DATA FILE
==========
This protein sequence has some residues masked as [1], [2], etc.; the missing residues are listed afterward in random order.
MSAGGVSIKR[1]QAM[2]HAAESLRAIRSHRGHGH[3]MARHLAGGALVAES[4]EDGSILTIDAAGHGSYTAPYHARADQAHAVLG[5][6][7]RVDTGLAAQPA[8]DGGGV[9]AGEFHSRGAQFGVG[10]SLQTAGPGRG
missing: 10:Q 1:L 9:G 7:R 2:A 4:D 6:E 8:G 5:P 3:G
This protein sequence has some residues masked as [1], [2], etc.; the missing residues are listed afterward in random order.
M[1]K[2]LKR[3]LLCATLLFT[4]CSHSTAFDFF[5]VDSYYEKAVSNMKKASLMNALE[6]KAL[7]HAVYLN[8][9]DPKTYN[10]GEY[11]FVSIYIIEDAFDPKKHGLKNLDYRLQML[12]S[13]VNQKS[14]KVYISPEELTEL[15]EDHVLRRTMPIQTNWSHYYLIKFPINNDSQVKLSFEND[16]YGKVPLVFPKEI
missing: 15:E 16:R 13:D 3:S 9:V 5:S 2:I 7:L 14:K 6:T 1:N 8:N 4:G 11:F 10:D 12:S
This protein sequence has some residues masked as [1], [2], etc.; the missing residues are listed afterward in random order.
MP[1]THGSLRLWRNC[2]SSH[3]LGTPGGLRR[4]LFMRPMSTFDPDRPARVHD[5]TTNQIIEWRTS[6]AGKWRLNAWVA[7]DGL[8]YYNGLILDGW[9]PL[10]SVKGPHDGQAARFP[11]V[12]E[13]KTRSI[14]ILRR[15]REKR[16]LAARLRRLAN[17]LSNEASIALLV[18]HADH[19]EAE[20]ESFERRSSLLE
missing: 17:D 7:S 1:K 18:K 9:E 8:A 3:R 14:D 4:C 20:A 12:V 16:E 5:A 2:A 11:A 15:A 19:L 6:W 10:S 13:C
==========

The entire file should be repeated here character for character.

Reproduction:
This protein sequence has some residues masked as [1], [2], etc.; the missing residues are listed afterward in random order.
MSAGGVSIKR[1]QAM[2]HAAESLRAIRSHRGHGH[3]MARHLAGGALVAES[4]EDGSILTIDAAGHGSYTAPYHARADQAHAVLG[5][6][7]RVDTGLAAQPA[8]DGGGV[9]AGEFHSRGAQFGVG[10]SLQTAGPGRG
missing: 10:Q 1:L 9:G 7:R 2:A 4:D 6:E 8:G 5:P 3:G
This protein sequence has some residues masked as [1], [2], etc.; the missing residues are listed afterward in random order.
M[1]K[2]LKR[3]LLCATLLFT[4]CSHSTAFDFF[5]VDSYYEKAVSNMKKASLMNALE[6]KAL[7]HAVYLN[8][9]DPKTYN[10]GEY[11]FVSIYIIEDAFDPKKHGLKNLDYRLQML[12]S[13]VNQKS[14]KVYISPEELTEL[15]EDHVLRRTMPIQTNWSHYYLIKFPINNDSQVKLSFEND[16]YGKVPLVFPKEI
missing: 15:E 16:R 13:D 3:S 9:V 5:S 2:I 7:L 14:K 6:T 1:N 8:N 4:G 11:F 10:D 12:S
This protein sequence has some residues masked as [1], [2], etc.; the missing residues are listed afterward in random order.
MP[1]THGSLRLWRNC[2]SSH[3]LGTPGGLRR[4]LFMRPMSTFDPDRPARVHD[5]TTNQIIEWRTS[6]AGKWRLNAWVA[7]DGL[8]YYNGLILDGW[9]PL[10]SVKGPHDGQAARFP[11]V[12]E[13]KTRSI[14]ILRR[15]REKR[16]LAARLRRLAN[17]LSNEASIALLV[18]HADH[19]EAE[20]ESFERRSSLLE
missing: 17:D 7:S 1:K 18:K 9:E 8:A 3:R 14:D 4:C 20:A 12:V 16:E 5:A 2:A 11:A 15:A 19:L 6:W 10:S 13:C